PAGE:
Rehnquist, joined by White, O'Connor, Scalia, Kennedy, Souter, Thomas
Stevens, joined by Blackmun
United States v. Felix, 503 U.S. 378 (1992), was a decision by the United States Supreme Court, which held that “a[n]…offense and a conspiracy to commit that offense are not the same offense for double jeopardy purposes.” The Supreme Court rejected the Tenth Circuit's reversal of Felix's conviction, finding that the Court of Appeals read the holding in Grady v. Corbin (1990) too broadly.
Donofrio, Anthony J. (1993). "The Double Jeopardy Clause of the Fifth Amendment: The Supreme Court's Cursory Treatment of Underlying Conduct in Successive Prosecutions". Journal of Criminal Law and Criminology (Northwestern University) 83 (4): 773–803. doi:10.2307/1143871. JSTOR1143871.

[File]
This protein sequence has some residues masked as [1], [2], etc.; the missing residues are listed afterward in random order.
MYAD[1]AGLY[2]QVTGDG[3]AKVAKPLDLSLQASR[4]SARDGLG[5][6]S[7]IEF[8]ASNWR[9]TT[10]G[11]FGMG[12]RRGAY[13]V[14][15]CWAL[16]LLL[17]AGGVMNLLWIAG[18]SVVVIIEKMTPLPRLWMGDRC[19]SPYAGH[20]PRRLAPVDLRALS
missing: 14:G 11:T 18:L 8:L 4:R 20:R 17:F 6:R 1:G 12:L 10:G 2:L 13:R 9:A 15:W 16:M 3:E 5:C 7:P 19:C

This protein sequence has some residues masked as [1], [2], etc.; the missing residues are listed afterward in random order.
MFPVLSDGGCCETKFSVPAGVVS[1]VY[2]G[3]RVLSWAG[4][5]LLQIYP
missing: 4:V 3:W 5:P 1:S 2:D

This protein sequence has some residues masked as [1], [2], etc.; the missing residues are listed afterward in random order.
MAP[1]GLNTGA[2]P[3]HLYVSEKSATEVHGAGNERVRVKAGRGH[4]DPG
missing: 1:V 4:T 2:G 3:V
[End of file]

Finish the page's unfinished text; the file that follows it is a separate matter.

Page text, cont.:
Shindala, C. (1992). "Where Conspiracy To Commit a Crime Is Based on Previously Prosecuted Overt Acts, No Double Jeopardy Violation Exists". Mississippi Law Journal62 (1): 229–243. ISSN0026-6280.